India Ratings and Research expects a further hike of 50 to 75 basis points in the FY23 callback, it added.

Deloitte India economist Rumki Majumdar said the inflation was more the result of supply chain disruptions, both globally and domestically. Strong sanctions against Russia after the geopolitical crisis, new restrictions on the supply of oil and gas from Russia and recurrent blockages (due to the resurgence of Covid) in a few countries have added to the existing challenges in terms of logistics and supply chain.

EY India’s chief policy adviser, DK Srivastava, said that to ease supply constraints, fiscal policies that affect the real economy and focus on sectors affected by limited supply may prove more effective. But these usually take longer to bear fruit.

“We can expect some improvement in the situation by the third and fourth quarters of 2022-2023,” Srivastava said.

Moody’s Analytics economist Shahana Mukherjee said volatility in global commodity markets is expected to keep inflation above RBI comfort levels heading into the September quarter.

“Wide-spread price increases due to supply disruptions have contributed to the rise in India’s wholesale price index. Moody’s Analytics expects the benchmark repo rate to rise by 60 to 80 basis points. additional bases in 2022.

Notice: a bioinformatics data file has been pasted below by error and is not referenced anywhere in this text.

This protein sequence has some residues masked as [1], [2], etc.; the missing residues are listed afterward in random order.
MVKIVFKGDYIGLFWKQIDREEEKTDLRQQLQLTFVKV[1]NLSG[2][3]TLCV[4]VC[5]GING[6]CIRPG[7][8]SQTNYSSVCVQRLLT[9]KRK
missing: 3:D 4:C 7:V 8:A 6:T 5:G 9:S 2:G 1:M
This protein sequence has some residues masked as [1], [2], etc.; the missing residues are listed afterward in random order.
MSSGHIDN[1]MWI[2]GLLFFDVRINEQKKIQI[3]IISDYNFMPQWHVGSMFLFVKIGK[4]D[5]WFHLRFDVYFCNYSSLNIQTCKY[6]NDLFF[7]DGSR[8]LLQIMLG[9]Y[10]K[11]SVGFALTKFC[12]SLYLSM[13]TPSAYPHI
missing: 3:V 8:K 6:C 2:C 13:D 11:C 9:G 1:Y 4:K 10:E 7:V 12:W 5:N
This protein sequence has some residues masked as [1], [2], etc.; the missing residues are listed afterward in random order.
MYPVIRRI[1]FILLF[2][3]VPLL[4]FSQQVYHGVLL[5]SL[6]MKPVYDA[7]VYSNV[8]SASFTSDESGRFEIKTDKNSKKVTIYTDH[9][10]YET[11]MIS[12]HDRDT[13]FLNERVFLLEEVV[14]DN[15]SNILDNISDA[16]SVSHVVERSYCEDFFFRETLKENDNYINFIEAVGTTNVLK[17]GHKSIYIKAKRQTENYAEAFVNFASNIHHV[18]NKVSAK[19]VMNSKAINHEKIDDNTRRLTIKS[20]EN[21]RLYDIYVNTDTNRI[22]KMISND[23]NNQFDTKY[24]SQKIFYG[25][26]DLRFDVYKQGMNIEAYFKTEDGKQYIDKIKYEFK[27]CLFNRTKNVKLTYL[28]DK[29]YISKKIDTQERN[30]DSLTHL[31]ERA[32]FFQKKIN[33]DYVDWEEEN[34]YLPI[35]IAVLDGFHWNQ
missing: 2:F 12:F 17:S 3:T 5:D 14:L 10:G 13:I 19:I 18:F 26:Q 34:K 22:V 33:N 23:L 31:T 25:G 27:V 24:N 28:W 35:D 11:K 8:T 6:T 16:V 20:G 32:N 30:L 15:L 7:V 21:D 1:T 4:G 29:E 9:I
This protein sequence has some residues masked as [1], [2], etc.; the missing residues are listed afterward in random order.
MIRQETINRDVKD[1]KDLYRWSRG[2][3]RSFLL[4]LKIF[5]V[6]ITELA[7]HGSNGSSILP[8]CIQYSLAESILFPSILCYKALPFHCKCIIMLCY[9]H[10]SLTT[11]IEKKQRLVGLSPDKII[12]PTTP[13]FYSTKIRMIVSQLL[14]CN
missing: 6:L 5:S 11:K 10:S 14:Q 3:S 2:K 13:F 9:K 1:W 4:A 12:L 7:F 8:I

In the bi-monthly monetary policy, RBI earlier this month raised the inflation projection for the current fiscal year by 100 basis points to 6.7%.

The prices of all commodities have increased significantly in recent years. From vegetables, school fees, bus fares to home loans, everything explodes.

Taking advantage of lower interest rates, many have opted for mortgages. During the COVID pandemic, interest rates were around 6.5% and they have now risen to 7.3-7.5%. This difference in interest rates sends the monthly budget of middle income groups, especially employees, out of whack. Many adjustments have to be made to compensate for the increase in the amount of the mortgage, explains Nageswara Rao, 50, who had taken out a mortgage to buy a house for two BHK.

Private school teacher Farhana Begum, who lives in a rented house, says it’s getting tough given the rising costs of everything. “Everything gets expensive. But wages don’t go up with rising prices. I also take private lessons,” she said.

Arun K Nair, a hospital management expert in Kochi, said: This is going to hit the rural economy very hard soon…Cities could hold their own as wholesalers won’t pass the brunt any time soon.

S Krishna Mohan, Retired Lecturer in Vijayawada: “I feel that the rising cost of transportation due to soaring diesel and gasoline prices has fueled the price hike. Yes, it has become a burden with LPG tariffs which are also increasing.I can say that the impact of inflation is high on basic necessities, which obviously pinches the common people.

(Only the title and image of this report may have been edited by Business Standard staff; the rest of the content is auto-generated from a syndicated feed.)